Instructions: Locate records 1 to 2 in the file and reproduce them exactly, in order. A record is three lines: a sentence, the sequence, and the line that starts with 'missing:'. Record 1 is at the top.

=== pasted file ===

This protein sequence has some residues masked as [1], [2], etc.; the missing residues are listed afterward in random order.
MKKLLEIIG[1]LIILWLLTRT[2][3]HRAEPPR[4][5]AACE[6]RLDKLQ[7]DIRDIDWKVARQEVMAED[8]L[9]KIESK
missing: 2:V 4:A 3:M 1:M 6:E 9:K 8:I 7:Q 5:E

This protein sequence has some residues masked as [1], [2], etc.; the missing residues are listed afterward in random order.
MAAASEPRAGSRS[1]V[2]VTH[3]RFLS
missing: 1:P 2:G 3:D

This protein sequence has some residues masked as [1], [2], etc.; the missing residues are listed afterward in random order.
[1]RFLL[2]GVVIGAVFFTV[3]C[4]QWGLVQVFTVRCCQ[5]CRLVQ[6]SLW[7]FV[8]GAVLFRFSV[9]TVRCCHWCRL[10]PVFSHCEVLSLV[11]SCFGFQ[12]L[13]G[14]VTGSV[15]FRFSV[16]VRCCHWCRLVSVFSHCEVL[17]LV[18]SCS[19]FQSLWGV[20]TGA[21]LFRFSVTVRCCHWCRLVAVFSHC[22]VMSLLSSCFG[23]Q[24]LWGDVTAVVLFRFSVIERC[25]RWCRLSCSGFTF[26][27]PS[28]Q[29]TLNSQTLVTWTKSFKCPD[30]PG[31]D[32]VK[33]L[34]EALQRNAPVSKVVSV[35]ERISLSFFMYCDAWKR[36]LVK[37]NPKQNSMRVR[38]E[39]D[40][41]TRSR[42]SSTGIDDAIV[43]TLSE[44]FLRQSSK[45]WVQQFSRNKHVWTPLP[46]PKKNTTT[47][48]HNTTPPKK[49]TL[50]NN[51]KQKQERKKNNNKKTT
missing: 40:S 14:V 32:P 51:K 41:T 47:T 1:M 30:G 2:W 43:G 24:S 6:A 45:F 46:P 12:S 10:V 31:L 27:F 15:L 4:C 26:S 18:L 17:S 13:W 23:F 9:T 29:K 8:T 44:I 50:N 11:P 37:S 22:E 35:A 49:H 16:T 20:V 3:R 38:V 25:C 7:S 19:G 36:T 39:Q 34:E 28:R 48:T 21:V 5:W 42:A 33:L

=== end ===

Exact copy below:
This protein sequence has some residues masked as [1], [2], etc.; the missing residues are listed afterward in random order.
MKKLLEIIG[1]LIILWLLTRT[2][3]HRAEPPR[4][5]AACE[6]RLDKLQ[7]DIRDIDWKVARQEVMAED[8]L[9]KIESK
missing: 2:V 4:A 3:M 1:M 6:E 9:K 8:I 7:Q 5:E

This protein sequence has some residues masked as [1], [2], etc.; the missing residues are listed afterward in random order.
MAAASEPRAGSRS[1]V[2]VTH[3]RFLS
missing: 1:P 2:G 3:D